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Restaurant POS Tablet-based POS Hospitality point of sale systems are computerized systems incorporating registers, computers and peripheral equipment, usually on a computer network to be used in restaurants, hair salons or hotels.
Like other point of sale systems, these systems keep track of sales, labor and payroll, and can generate records used in accounting and bookkeeping. They may be accessed remotely by restaurant corporate offices, troubleshooters and other authorized parties.
Point of sale systems have revolutionized the restaurant industry, particularly in the fast food sector. In the most recent technologies, registers are computers, sometimes with touch screens. The registers connect to a server, often referred to as a "store controller" or a "central control unit".
Printers and monitors are also found on the network. Additionally, remote servers can connect to store networks and monitor sales and other store data. Typical restaurant POS software is able to create and print guest checks, print orders to kitchens and bars for preparation, process credit cards and other payment cards, and run reports.
In addition, some systems implement wireless pagers and electronic signature-capture devices. In the fast food industry, displays may be at the front counter, or configured for drive-through or walk-through cashiering and order taking.
Front counter registers allow taking and serving orders at the same terminal, while drive-through registers allow orders to be taken at one or more drive-through windows, to be cashiered and served at another.
In addition to registers, drive-through and kitchen displays are used to view orders. Once orders appear they may be deleted or recalled by the touch interface or by bump bars. Drive-through systems are often enhanced by the use of drive-through wireless or headset intercoms.
The efficiency of such systems has decreased service times and increased efficiency of orders. Another innovation in technology for the restaurant industry is wireless POS. Many restaurants with high volume use wireless handheld POS to collect orders which are sent to a server.
The server sends required information to the kitchen in real time. Wireless systems consist of drive-through microphones and speakers often one speaker will serve both purposeswhich are wired to a "base station" or "center module.
Headsets may be an all-in-one headset or one connected to a belt pack. In hotels, POS software allows for transfer of meal charges from dining room to guest room with a button or two.
It may also need to be integrated with property management software. Newer, more sophisticated systems are getting away from the central database "file server" type system and going to what is called a "cluster database".
This eliminates any crashing or system downtime that can be associated with the back office file server. Tablet POS systems popular for retail solutions are now available for the restaurant industry.
Initially these systems were not sophisticated and many of the early systems did not support a remote printer in the kitchen.
Tablet systems today are being used in all types of restaurants including table service operations. Most tablet systems upload all information to the Internet so managers and owners can view reports from anywhere with a password and Internet connection.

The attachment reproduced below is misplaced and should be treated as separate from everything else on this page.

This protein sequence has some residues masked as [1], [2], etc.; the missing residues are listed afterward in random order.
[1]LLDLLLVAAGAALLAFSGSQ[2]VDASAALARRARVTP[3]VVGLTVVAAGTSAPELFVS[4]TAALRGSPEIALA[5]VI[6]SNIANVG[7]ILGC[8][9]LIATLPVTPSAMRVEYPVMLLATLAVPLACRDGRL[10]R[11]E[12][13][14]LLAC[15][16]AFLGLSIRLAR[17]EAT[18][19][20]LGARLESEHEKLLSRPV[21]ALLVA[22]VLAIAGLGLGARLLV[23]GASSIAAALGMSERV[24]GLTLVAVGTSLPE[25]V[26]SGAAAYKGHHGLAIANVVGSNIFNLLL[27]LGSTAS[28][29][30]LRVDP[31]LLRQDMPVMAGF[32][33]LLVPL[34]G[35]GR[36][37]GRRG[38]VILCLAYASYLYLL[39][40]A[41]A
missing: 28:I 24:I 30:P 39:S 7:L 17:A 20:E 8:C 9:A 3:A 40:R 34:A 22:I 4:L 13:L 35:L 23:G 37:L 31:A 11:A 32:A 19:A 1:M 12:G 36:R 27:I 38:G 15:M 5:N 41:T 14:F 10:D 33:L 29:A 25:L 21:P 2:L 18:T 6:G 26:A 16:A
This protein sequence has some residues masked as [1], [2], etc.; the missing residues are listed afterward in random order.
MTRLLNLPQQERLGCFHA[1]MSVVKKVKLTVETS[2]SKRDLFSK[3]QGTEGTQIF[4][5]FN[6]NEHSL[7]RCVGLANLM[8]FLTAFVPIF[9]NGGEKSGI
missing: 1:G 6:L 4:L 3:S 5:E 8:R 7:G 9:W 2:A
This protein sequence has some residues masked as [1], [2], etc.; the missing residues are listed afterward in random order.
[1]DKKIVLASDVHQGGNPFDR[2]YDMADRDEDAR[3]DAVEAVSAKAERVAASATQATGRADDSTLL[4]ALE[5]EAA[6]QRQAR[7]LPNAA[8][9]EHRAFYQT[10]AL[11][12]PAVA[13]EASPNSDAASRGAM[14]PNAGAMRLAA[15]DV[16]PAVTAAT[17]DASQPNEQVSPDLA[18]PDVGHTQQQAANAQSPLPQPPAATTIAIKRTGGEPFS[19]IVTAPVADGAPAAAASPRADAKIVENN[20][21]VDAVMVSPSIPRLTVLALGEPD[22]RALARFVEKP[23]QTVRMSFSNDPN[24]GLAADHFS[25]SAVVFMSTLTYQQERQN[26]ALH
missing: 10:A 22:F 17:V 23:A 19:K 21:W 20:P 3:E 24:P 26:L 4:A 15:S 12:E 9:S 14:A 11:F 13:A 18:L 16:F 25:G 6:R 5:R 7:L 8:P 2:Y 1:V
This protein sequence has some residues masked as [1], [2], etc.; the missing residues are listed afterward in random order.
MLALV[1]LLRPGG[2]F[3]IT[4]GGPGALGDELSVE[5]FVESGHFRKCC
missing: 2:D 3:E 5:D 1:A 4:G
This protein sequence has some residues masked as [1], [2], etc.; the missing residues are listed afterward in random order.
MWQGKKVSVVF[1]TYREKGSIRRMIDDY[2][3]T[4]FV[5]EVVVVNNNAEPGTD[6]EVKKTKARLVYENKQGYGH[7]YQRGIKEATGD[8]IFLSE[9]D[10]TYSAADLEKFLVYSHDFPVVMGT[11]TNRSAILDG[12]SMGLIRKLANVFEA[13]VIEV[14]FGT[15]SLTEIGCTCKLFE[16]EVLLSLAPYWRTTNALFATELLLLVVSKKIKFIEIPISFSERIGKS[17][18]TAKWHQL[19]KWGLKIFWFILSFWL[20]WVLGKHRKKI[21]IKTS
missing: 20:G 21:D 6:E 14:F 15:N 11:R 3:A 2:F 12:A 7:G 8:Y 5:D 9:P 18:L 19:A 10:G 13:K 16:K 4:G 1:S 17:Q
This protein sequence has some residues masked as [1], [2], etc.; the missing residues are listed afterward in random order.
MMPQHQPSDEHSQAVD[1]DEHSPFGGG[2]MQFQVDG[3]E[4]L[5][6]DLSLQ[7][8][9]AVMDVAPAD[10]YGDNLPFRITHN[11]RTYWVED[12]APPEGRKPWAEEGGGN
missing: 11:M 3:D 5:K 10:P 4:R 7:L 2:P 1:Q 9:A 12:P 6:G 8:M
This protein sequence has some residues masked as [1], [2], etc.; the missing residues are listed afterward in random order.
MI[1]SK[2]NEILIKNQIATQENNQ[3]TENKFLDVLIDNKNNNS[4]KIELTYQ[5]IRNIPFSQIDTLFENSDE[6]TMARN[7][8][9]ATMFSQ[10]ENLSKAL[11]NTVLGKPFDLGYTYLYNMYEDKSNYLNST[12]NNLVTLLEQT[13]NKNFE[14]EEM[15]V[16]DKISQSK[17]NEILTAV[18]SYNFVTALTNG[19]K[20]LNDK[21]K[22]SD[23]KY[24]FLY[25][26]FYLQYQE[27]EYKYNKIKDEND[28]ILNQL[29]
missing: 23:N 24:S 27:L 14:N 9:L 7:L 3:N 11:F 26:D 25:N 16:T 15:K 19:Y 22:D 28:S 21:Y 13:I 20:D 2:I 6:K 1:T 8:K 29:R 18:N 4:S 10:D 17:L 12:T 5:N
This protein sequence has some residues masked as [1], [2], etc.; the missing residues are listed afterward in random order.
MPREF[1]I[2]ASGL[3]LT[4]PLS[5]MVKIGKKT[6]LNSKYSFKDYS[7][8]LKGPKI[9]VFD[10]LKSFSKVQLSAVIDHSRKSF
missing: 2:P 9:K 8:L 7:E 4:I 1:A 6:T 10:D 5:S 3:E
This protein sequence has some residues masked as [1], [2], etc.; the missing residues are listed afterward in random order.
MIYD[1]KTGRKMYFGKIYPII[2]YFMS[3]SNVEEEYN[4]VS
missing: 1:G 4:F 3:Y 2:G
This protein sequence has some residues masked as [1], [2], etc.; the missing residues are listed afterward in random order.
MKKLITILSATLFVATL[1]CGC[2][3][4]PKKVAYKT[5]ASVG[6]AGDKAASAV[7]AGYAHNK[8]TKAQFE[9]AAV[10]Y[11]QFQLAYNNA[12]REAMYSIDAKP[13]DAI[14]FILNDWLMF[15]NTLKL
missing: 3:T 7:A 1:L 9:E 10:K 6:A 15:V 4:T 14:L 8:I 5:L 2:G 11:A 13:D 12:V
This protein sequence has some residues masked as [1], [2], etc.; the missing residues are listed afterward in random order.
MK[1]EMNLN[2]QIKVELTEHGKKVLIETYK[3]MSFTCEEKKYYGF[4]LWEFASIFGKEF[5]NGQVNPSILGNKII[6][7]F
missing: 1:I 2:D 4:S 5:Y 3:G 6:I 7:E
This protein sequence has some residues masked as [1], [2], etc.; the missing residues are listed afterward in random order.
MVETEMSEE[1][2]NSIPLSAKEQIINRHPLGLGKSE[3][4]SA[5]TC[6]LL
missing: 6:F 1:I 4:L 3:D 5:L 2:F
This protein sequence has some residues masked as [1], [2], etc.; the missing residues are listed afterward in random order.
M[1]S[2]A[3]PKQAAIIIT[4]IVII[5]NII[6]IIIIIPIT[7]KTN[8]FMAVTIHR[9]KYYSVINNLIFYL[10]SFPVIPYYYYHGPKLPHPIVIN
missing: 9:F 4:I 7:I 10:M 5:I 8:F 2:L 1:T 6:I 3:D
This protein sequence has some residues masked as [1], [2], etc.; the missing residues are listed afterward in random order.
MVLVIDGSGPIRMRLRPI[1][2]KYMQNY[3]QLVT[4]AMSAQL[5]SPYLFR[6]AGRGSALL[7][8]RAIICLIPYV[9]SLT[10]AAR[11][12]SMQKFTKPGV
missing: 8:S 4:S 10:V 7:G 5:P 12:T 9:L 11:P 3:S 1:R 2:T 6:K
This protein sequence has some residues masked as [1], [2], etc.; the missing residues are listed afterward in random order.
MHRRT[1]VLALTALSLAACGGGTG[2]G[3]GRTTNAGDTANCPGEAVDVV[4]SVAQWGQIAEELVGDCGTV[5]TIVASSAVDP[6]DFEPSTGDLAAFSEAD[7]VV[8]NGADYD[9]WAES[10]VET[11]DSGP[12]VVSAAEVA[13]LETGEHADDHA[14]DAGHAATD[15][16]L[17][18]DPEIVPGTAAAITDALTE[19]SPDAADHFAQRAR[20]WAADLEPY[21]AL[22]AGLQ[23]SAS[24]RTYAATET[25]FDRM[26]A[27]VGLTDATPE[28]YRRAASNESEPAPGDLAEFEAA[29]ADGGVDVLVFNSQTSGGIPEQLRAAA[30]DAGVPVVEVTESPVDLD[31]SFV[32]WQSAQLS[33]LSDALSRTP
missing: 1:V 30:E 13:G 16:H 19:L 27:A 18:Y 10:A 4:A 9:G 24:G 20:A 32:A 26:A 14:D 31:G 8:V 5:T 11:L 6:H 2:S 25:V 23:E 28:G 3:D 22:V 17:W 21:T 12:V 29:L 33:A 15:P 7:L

Smartphone Internet access has made alerts and reports from the POS very accessible. Tablets have helped create the Mobile POS system, and Mobile POS applications also include payments, loyalty, online ordering, table side ordering by staff and table top ordering by customers.
With the proliferation of low-priced touchscreen tablet computers, more and more restaurants have implemented self-ordering through tablet POS placed permanently on every table.
Customers can browse through the menu on the tablet and place their orders which are then sent to the kitchen. Most restaurants that have iPad self-order menus include photos of the dishes so guests can easily choose what they want to order. This apparently improves service and saves manpower on the part of the restaurant.
However this depends on how intelligently the system has been programmed to be. As a case in point, some self-ordering systems not requiring staff assistance may not properly recognize a subsequent order from the same customer at a table.
As a result, the customer is left waiting and wondering why his second order of food and drink is not being served. Another example of how intelligent the system can be, is whether an order that has been placed but not yet been processed by the kitchen can be modified by the customer through the tablet POS.
For such an unprocessed order the customer should be given the option to easily retrieve his order and modify it on the tablet POS. But when his order is being processed this function should then be automatically disabled.Developed by the Consortium for Service Innovation, Knowledge-Centered Support (KCS) is a methodology and a set of processes and practices that leverage knowledge as a .
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Notice that the forecast requirements are met with 11 A widgets, 9 B Widgets, and 7 C widgets.
This is classic batch production. In this example, the company forecasts that their orders will mostly be A, then B, and then C will probably have the least number of orders, which is why there are much fewer C production hours.